The Zebrafish Habenulae: Abundant Asymmetry in the Dorsal Diencephalon
Caleb A. Doll* and Joshua T. Gamse§
*Neuroscience Graduate Program, Vanderbilt University Medical School, U1205 Medical Center North, Nashville, TN 37232, USA.
§Department of Biological Sciences, Vanderbilt University, Nashville, TN 37235, USA
Correspondence to C.D. e-mail: firstname.lastname@example.org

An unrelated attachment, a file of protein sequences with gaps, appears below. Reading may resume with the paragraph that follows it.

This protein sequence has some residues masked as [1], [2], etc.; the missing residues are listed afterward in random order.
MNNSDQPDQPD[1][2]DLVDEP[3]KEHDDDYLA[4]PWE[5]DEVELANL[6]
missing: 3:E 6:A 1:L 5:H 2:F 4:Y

ABSTRACT | The animal kingdom abounds with examples of asymmetric body plans. In mammals, a gross examination of the visceral organs reveals many of these asymmetries, including the biased placement of the heart, liver, and pancreas along the Left/Right (L/R) axis. A discussion of asymmetry is easily extended to the beautifully complex organization of the brain. For instance, the human cerebral cortex has evolved specialized regions that are specific to one hemisphere; Broca’s area, the locus for speech, is found specifically in the left hemisphere in the vast majority of individuals. In fact, brain asymmetry is quite common throughout the vertebrate lineage, suggesting that lateralized organization is of evolutionary merit and thus contributes adaptive advantages. Although it is difficult to correlate molecular deviations in symmetry with functional consequences in a behaving animal, careful characterization of asymmetrical brain development may eventually unveil the essential components of the nascent lateralized brain.